One of the things I’m learning by being a husband and father myself is that it’s really, very hard to be those things and to fulfill those roles well. It’s the most draining experience I’ve ever had… and it doesn’t end. It’s every day for years and years. There’s no end in sight. I think I understand men better now who have so much trouble connecting with their wives and children at home. Often immense sacrifices must be made in order for a father to even spend an afternoon at home with the kids. It hurts. It’s hard. It’s exhausting. I don’t know how single parents do it, and I don’t know how parents do this life without Jesus. That struggle, that difficulty doesn’t justify a father’s failure in parenting, but I think I understand it a little more now and I’m able to extend a little more grace to the men out there who are just trying to support a family and remain faithful and have little else leftover at the end of the day to give to anyone. That goes for my own father, too. I used to just judge and complain about him, but I can see now some of the struggles he was facing.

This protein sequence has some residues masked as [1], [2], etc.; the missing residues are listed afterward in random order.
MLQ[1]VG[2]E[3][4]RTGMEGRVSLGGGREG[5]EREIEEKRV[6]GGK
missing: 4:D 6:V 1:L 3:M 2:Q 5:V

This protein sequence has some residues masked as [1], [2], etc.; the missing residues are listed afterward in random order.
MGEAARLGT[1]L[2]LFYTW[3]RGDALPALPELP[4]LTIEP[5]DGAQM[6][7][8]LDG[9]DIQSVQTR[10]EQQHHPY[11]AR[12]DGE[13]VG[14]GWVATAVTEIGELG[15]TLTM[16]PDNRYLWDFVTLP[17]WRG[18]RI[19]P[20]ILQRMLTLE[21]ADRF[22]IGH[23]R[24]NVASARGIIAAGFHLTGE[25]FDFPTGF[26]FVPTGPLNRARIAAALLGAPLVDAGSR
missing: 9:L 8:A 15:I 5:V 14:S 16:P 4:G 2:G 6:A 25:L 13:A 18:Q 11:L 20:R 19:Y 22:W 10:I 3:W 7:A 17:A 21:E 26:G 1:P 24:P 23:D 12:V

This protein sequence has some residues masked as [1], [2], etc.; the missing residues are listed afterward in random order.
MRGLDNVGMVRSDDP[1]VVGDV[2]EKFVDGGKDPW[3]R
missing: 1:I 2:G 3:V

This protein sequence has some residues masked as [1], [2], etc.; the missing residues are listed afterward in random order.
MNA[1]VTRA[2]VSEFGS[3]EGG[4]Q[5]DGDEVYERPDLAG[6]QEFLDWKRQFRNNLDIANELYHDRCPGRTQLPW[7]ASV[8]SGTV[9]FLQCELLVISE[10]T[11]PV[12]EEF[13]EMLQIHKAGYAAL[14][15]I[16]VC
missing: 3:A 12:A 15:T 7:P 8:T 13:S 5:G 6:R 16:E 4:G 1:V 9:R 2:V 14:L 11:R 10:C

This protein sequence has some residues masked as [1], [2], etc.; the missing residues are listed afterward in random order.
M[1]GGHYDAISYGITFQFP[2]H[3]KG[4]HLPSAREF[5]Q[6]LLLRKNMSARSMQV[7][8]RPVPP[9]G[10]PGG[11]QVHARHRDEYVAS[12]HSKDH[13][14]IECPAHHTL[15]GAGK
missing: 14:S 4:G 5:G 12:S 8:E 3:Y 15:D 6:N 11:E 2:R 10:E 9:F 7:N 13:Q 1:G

• Eddie

        Thank you Kevin. I’m sure I could learn a lot from your life experience my friend.

  • Gabriel